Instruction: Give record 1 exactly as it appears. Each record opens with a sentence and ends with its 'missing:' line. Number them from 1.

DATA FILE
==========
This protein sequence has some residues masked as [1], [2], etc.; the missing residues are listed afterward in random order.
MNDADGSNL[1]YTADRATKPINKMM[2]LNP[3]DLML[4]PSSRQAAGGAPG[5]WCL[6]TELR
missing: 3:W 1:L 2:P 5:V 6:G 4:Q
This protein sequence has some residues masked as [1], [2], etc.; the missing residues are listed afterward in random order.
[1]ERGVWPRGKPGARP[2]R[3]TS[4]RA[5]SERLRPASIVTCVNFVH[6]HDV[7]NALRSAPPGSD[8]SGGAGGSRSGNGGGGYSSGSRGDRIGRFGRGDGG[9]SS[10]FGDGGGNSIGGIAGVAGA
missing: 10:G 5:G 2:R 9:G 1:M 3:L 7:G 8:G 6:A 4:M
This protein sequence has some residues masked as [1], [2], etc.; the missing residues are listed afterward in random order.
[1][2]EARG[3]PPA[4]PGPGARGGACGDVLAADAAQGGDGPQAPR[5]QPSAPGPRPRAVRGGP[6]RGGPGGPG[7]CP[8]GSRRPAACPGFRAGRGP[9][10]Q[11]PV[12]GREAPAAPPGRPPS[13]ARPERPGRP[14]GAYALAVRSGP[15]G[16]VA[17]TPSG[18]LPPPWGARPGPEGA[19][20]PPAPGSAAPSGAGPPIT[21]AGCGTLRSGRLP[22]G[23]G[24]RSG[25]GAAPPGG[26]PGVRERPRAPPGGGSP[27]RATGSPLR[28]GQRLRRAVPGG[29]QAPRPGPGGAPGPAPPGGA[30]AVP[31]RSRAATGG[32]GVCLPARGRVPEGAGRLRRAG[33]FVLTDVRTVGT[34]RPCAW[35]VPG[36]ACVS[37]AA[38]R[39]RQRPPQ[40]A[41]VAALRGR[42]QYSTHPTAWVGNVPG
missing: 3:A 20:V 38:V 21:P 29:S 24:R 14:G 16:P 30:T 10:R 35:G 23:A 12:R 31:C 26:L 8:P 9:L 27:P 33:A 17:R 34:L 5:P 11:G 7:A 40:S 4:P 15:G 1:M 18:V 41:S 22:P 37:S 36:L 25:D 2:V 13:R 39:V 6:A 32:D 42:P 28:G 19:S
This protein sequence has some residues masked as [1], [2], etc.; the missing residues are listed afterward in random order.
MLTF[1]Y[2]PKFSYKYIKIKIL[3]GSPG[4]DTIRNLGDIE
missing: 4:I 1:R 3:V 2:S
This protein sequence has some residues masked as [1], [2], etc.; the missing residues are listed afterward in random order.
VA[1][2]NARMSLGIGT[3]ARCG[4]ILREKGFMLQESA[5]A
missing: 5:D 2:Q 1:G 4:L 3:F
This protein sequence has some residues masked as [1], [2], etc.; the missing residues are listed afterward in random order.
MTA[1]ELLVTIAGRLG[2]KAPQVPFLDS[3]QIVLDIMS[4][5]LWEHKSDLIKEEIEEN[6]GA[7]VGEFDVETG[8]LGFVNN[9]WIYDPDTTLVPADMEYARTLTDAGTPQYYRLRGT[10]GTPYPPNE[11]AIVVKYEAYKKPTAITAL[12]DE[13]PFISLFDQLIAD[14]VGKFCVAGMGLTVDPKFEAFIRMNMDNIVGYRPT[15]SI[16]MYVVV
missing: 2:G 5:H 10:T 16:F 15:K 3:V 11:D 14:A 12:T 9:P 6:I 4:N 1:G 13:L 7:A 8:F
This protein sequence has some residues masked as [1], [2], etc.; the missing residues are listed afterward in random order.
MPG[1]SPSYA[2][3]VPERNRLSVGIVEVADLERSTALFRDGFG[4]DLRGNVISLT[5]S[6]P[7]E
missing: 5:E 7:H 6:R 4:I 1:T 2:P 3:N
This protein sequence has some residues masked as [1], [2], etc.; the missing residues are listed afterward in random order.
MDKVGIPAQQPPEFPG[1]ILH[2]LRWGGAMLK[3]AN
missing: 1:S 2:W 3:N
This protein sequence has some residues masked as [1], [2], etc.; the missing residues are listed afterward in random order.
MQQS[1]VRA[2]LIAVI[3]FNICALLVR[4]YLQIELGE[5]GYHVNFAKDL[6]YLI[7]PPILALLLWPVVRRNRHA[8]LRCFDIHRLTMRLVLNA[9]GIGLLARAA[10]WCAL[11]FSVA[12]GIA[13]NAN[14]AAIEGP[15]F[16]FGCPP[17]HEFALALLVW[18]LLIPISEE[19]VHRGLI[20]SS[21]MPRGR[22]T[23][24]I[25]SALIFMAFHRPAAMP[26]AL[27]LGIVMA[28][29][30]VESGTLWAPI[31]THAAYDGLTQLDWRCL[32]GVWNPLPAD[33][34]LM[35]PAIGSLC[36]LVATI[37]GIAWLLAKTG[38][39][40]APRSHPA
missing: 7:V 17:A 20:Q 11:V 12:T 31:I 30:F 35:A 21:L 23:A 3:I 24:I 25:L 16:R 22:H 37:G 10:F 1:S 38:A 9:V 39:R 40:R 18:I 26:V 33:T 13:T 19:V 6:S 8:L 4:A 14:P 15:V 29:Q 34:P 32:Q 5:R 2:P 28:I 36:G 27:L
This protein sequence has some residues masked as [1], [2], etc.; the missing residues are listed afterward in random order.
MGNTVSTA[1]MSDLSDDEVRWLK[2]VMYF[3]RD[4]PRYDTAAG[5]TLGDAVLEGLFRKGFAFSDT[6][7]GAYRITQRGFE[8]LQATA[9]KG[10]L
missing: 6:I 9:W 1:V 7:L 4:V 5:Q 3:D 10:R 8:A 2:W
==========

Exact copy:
This protein sequence has some residues masked as [1], [2], etc.; the missing residues are listed afterward in random order.
MNDADGSNL[1]YTADRATKPINKMM[2]LNP[3]DLML[4]PSSRQAAGGAPG[5]WCL[6]TELR
missing: 3:W 1:L 2:P 5:V 6:G 4:Q